Faced by this persecution and the generally unstable political climate of those days, many Scots chose to leave their homeland for Ireland, Australia, and North America in search of greater opportunity and freedom. The colonies across the Atlantic were the most popular choice, but a passage there was neither cheap nor easily suffered. Passengers arrived sick and poor, but those who made it intact often found land and more tolerant societies in which to live. These brave settlers formed the backbone of the burgeoning nations of Canada and the United States. It is only this century that the ancestors of these families have begun to recover their collective identity through the patriotic highland games and Clan societies that have sprung up throughout North Ameri ca. Research into early immigration and passenger lists revealed many immigrants bearing the name Gilbreth: James Galberth who settled in Charles Town in 1767; Angus and his wife Katrine Galbreath settled in Wilmington in 1774; Andrew, Daniel, George, James, John, Robert, Samuel, Thomas and William Galbraith all arrived in Philadelphia between 1840 and 1865..

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Motto


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Motto



The motto was originally a war cry or slogan. Mottoes first began to be shown with arms in the 14th and 15th centuries, but were not in general use until the 17th century. Thus the oldest coats of arms generally do not include a motto. Mottoes seldom form part of the grant of arms: Under most heraldic authorities, a motto is an optional component of the coat of arms, and can be added to or changed at will; many families have chosen not to display a motto.

Motto: Ab Obice Suavior
Motto Translation: Stronger when opposed.


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Gilbreth Family Crest Products


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Gilbreth Family Crest Products




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See Also


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See Also




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Citations


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Citations



    Other References

    1. Holt, J.C. Ed. Domesday Studies. Woodbridge: Boydell, 1987. Print. (ISBN 0-85115-477-8).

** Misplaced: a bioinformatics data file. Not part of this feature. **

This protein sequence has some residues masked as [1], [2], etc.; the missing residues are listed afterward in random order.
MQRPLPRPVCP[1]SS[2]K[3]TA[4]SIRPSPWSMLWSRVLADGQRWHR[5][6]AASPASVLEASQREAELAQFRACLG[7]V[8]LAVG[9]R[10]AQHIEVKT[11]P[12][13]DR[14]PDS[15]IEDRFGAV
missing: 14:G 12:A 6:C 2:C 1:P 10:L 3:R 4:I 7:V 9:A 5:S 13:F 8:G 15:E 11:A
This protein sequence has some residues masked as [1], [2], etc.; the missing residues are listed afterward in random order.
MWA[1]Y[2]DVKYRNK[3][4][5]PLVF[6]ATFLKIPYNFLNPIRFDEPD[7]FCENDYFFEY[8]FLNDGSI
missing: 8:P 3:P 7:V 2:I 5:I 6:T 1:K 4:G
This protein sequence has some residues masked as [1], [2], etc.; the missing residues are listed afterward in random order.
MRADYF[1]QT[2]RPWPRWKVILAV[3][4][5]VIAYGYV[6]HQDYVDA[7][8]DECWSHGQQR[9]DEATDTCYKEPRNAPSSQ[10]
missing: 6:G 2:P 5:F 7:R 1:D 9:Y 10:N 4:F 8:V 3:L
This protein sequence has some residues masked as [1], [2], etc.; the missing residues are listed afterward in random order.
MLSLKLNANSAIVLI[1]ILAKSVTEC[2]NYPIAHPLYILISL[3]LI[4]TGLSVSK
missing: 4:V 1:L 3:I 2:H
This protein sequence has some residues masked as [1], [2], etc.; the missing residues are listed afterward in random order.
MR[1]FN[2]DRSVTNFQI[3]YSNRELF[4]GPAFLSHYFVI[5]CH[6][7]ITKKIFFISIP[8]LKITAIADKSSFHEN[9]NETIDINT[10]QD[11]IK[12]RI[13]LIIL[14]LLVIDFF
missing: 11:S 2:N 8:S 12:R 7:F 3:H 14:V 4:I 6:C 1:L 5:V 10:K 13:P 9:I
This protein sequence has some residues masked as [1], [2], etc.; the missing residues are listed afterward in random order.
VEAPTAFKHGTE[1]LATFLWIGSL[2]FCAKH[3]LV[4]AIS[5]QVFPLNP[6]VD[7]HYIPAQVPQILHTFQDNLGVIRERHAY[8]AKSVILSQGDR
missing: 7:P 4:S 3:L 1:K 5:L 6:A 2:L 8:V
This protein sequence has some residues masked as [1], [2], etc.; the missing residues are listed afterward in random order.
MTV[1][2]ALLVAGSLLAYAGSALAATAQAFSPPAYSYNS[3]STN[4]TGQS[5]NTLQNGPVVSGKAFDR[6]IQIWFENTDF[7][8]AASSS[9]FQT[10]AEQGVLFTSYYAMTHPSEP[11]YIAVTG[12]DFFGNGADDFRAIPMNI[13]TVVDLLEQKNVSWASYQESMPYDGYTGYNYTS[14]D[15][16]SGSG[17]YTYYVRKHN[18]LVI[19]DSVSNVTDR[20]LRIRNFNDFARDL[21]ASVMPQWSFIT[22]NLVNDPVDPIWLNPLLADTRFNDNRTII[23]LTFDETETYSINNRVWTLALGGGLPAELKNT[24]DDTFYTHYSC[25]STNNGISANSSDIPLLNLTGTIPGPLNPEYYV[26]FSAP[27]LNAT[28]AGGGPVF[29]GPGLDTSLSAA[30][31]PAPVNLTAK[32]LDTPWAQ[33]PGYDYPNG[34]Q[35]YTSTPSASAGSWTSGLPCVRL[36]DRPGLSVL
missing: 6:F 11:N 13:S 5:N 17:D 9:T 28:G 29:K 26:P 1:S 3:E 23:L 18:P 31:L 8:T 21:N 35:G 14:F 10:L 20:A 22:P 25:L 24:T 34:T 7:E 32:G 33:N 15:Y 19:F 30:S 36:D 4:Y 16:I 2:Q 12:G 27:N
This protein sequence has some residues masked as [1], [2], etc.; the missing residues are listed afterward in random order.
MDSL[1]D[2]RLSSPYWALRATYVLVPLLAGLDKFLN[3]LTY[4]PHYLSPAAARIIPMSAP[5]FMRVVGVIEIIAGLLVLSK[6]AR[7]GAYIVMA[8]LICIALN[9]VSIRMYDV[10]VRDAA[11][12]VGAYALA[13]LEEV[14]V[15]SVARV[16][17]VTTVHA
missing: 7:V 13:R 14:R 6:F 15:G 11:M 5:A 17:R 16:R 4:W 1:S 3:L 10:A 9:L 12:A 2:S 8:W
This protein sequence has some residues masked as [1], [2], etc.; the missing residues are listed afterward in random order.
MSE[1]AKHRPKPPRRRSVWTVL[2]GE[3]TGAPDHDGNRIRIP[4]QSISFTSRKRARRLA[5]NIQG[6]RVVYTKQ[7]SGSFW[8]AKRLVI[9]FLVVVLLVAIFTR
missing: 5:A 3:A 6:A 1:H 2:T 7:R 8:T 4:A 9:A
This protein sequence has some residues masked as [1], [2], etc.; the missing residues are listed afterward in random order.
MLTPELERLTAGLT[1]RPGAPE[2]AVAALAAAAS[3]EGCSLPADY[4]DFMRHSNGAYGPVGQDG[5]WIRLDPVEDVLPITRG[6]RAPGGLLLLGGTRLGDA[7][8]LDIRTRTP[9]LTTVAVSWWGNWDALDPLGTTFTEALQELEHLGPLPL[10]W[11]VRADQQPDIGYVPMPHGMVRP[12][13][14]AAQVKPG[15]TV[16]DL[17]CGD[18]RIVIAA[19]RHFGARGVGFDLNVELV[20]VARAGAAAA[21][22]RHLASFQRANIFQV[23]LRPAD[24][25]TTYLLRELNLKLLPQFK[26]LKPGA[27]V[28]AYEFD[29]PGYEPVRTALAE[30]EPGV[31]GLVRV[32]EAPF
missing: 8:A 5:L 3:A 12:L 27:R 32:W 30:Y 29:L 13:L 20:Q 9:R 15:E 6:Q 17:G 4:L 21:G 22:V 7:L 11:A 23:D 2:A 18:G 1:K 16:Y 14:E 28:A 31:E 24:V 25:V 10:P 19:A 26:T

2. Burke, Sir Bernard. Genealogical and Heraldic History of the Landed Gentry Including American Families with British Ancestry 2 Volumes. London: Burke Publishing, 1939. Print.
    3. Fulton, Alexander. Scotland and Her Tartans: The Romantic Heritage of the Scottish Clans and Families. Godalming: Bramley, 1991. Print. (ISBN 0-86283-880-0).
    4. Moncrieffe, Sir Ian of That Ilk and Don Pottinger. Clan Map Scotland of Old. Edinburgh: Bartholomew and Son, 1983. Print.
    5. Donaldson, Gordon and Robert S. Morpeth. Who's Who In Scotish History. Wales: Welsh Academic Press, 1996. Print. (ISBN 186057-0054).
    6. Leeson, Francis L. Dictionary of British Peerages. Baltimore: Genealogical Publishing, 1986. Print. (ISBN 0-8063-1121-5).
    7. Matthews, John. Matthews' American Armoury and Blue Book. London: John Matthews, 1911. Print.
    8. Moncrieffe, Sir Ian of That Ilk and David Hicks. The Highland Clans The Dynastic Origins, Cheifs and Background of the Clans. New York: C.N. Potter, 1968. Print.
    9. Prebble, John. The Highland Clearances. London: Secker & Warburg, 1963. Print.
    10. Innes, Thomas and Learney. Scots Heraldry A Practical Handbook on the Historical Principles and Mordern Application of the Art and Science. London: Oliver and Boyd, 1934. Print.
    11. ...

    The Gilbreth Family Crest was acquired from the Houseofnames.com archives. The Gilbreth Family Crest was drawn according to heraldic standards based on published blazons. We generally include the oldest published family crest once associated with each surname.

    This page was last modified on 3 December 2014 at 12:22.